…the cruise industry: “It’s like a circus.”
The long-awaited Historic Charleston Foundation Cruise Ship Study executive summary is out. This new study demolishes the findings in the Crotts and Hefner (C&H) 2010 study conducted for the State Ports Authority (SPA)(1), and it decimates the rosy forecasts for cruise ship tourism. The Post and Courier editorial about it was headlined, “Report on Cruise Industry should open City’s Eyes.”(2) It won’t open the mayor’s eyes, but it should open yours.
Here are a few highlights from this new HCF Study conducted by Miley & Associates:
√ – That over-hyped $37 million annual spending number from the old study was always suspect. Promoted by the SPA to parade the economic benefits of cruise ships for the City of Charleston, the new HCF study says that figure is not merely “overstated,” but any benefits are spread out across three counties, not just the City of Charleston. The study concludes that positive “impacts on the City of Charleston are a fraction of that $37 million.” √ – “Miley & Associates found that the hotels most benefiting from cruises are not in the historic city,” but in North Charleston and Mt. Pleasant. √ – “[T]hat Carnival Cruise Lines purchases most supplies directly from manufacturers, not from local merchants,” so these projected revenues in the original C&H/SPA study must be deducted from that inflated $37 million figure. √ – “The [HCF] study found that cruise ship passengers visiting Charleston spend only one-tenth of what other tourists spend,” or $66-a-day for cruise passengers vs. the $718-a-day for traditional Charleston tourists! √- And the HCF study “casts considerable doubts” on the prediction that cruise ships will create “407 new jobs [as] presented in [the original] report…widely cited by the SPA, the City of Charleston, and the General Assembly…”(3)
So not only has the SPA been selling an overblown, Pollyannaish, bill-of-goods about the alleged benefits of cruise ship tourism, it ignored the major risks: √ – It took years of planning and effort for the City of Charleston to become a world-class tourist destination, but a “tipping point” may be reached with the “city’s reputation…harmed by the perception that is has been overrun by the cruise industry.” √ – There is also a risk that cruise lines could leave Charleston as quickly as they came (Carnival has 78% of the City’s cruise ship passengers). Cruise lines recently pulled out of Mobile, San Diego and Norfolk–“leaving communities holding the bag–or the bill–for multi-million dollar facilities” similar to the $35 million terminal that the SPA, a state agency, is championing for Union Pier. Incidentally, has anyone seen the SPA’s agreement with Carnival? √– Then there is the continuous, noxious, bunker fuel air pollution and noise from the ships.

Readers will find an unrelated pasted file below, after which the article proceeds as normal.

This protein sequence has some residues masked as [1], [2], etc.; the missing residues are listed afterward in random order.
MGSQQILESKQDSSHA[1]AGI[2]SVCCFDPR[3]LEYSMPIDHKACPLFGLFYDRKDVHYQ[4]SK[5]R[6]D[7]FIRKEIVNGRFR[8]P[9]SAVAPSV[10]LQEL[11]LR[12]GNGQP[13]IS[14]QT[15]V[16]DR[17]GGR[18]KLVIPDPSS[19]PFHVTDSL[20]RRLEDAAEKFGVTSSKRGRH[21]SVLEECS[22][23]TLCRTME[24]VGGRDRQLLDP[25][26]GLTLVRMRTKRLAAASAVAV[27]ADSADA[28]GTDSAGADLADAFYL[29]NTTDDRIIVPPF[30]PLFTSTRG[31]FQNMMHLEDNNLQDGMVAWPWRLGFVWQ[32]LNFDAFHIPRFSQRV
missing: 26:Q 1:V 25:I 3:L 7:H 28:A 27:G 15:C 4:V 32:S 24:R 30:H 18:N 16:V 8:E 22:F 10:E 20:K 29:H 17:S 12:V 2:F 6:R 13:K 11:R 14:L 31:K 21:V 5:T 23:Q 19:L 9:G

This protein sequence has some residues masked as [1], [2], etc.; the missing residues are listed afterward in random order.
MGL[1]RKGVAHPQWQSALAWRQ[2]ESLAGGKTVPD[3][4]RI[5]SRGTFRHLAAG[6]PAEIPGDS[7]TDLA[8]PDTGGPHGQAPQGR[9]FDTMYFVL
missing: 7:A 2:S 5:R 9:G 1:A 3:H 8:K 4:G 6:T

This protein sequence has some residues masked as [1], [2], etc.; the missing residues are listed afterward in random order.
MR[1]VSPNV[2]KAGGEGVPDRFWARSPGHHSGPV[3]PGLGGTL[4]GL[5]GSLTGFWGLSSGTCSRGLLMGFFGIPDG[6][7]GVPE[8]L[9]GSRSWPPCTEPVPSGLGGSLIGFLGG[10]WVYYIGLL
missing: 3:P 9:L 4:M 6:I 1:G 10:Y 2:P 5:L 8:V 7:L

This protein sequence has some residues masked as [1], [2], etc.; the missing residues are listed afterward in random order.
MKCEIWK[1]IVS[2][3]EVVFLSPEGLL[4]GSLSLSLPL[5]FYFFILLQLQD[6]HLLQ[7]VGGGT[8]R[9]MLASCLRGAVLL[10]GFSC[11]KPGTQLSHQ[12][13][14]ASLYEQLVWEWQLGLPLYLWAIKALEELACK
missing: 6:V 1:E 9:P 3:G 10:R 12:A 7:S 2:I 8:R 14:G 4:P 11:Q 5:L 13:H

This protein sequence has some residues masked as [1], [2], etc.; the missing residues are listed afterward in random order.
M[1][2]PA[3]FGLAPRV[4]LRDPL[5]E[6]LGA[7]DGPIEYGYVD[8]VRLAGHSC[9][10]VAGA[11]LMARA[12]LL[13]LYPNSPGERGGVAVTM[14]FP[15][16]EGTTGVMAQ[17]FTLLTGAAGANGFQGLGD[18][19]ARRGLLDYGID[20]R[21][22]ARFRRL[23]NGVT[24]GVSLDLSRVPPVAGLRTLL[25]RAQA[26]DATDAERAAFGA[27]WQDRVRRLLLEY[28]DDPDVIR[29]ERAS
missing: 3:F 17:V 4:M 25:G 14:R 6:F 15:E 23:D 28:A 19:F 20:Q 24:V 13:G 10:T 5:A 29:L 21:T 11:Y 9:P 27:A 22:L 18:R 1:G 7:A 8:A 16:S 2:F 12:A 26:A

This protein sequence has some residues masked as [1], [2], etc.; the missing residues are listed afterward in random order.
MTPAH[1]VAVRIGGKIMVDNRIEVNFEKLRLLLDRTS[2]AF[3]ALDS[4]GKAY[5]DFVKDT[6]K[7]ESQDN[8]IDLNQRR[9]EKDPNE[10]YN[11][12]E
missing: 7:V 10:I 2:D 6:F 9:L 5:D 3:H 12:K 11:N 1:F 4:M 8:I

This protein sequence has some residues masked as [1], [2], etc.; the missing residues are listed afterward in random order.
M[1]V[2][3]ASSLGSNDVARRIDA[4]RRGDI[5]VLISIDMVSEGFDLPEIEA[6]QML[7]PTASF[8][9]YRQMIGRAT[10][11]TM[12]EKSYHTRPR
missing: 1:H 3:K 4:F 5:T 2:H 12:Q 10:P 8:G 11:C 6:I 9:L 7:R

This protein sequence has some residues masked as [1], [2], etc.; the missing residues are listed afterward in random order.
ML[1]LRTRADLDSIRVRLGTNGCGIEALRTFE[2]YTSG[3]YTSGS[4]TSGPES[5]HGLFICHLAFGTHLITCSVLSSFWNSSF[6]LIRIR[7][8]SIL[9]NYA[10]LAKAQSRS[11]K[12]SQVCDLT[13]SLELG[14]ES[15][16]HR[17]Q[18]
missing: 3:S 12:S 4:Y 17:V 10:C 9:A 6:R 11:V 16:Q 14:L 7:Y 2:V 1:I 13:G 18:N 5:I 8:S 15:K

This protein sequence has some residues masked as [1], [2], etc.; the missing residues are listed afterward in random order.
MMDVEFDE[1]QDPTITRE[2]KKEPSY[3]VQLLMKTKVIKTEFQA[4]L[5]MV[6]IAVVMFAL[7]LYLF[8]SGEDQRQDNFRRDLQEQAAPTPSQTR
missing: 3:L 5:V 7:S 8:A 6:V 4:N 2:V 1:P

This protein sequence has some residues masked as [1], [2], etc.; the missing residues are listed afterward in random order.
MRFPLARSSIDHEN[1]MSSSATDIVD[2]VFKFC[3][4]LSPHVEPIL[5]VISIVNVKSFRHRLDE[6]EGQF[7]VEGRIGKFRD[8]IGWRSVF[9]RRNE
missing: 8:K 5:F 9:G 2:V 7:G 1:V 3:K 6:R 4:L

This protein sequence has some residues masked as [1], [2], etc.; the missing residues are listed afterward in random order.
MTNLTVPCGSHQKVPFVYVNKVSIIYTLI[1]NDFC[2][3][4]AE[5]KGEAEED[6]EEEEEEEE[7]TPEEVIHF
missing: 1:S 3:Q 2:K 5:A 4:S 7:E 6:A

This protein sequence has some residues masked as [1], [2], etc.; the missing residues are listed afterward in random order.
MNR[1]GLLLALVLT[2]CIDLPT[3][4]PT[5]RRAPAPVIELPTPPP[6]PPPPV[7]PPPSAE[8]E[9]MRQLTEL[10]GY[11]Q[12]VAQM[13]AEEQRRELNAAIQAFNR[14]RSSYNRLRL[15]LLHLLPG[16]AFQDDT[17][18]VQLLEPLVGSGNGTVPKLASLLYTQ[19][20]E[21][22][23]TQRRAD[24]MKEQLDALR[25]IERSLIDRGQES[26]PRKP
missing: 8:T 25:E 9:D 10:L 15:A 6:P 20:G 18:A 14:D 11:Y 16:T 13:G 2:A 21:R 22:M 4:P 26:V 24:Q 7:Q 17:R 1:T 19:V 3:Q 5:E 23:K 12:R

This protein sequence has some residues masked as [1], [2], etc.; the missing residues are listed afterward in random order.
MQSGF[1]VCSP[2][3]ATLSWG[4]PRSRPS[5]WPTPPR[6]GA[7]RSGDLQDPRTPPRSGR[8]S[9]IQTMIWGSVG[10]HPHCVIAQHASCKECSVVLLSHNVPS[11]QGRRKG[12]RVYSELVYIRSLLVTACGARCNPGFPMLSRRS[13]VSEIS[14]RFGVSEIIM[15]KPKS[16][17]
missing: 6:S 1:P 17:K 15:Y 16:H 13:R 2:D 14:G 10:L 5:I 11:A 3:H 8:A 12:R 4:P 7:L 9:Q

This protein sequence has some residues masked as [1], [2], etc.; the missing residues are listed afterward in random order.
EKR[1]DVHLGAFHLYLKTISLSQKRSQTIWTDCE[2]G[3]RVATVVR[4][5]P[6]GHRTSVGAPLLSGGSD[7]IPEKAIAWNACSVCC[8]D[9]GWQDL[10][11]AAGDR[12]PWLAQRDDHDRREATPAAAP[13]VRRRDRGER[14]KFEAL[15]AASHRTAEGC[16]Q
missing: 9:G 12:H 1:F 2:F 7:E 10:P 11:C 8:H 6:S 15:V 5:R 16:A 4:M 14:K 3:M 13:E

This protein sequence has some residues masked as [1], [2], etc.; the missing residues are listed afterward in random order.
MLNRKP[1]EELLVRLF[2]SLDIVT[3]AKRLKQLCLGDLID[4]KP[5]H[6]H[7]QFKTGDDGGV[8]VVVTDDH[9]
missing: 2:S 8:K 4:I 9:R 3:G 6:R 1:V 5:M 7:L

The original C&H-SPA study also failed to calculate the costs related to cruise ship tourism, from the expense of extra police details to handle auto and pedestrian traffic to the intangible cost of the extra time it takes to commute when ships are docked. The C&H study did not estimate the impact of cruise ship tourism the retail landscape of downtown Charleston, positive or negative, even though we’ve seen changes. It did not compute possible health costs tied to pollution. It certainly didn’t calculate the opportunity cost to the City of forgoing the private, multi-use development of the entire 65-acre Union Pier waterfront property that should feature parks, shops, restaurants, hotels and condos, with huge taxable benefits to the city–all lost by sacrificing much of that land for a warehouse-like terminal and endless acres of cruise parking.
So how did the first study get it so wrong? Professors Crotts and Hefner made several assumptions. C&H estimated impacts over three county area, yet the study was widely seen as a study on benefits to the City of Charleston. C&H added hoped-for revenues that never materialized; ignoring, for example, Carnival’s system to provision its regional ships from its Florida headquarters, buying little locally. C&H also exaggerated job creation; most of the jobs needed to handle cruise ships already exist in any port city. Then they plugged their limited data into IMPLAN (4), an economic impact software program that some say is inappropriate to evaluate a tightly controlled, mobile, vertically integrated business like the cruise industry. IMPLAN introduces “multipliers” that may have further exaggerated results.
The cruise industry is different. “It’s a lot like a circus,” said one respected economist and researcher. Traditional businesses and industries, from Croghan’s Jewelry Box to Boeing, buy property, build, buy or lease buildings, pay business, property and sales taxes, hire and train local people, and along with their employees, create deep community roots within local schools, charities, hospitals, museums etc. But the tightly controlled, vertically integrated, mostly offshore cruise industry doesn’t. “It’s a lot like a circus” that comes to town, tries to get everyone under the big tent (or on the big ship), sells them as many things inside as possible, then pulls out when the customers stop coming. “I like the circus,” he said, “but it doesn’t invest in a community in the way a traditional business or industry does.”
Dr. Harry Miley put it more delicately, “Details of the scheduling and logistics of passengers and suppliers coupled with the extremely efficient operating techniques of the cruise industry leave little room for positive economic impacts on the City.”(5)
The Post and Courier accurately observes, “the stakes are high regarding the cruise industry,” and that the new HCF study “confirms concerns that preservationists, environmentalists and many downtown residents have been expressing. City Hall should pay heed”(2) Good luck on that.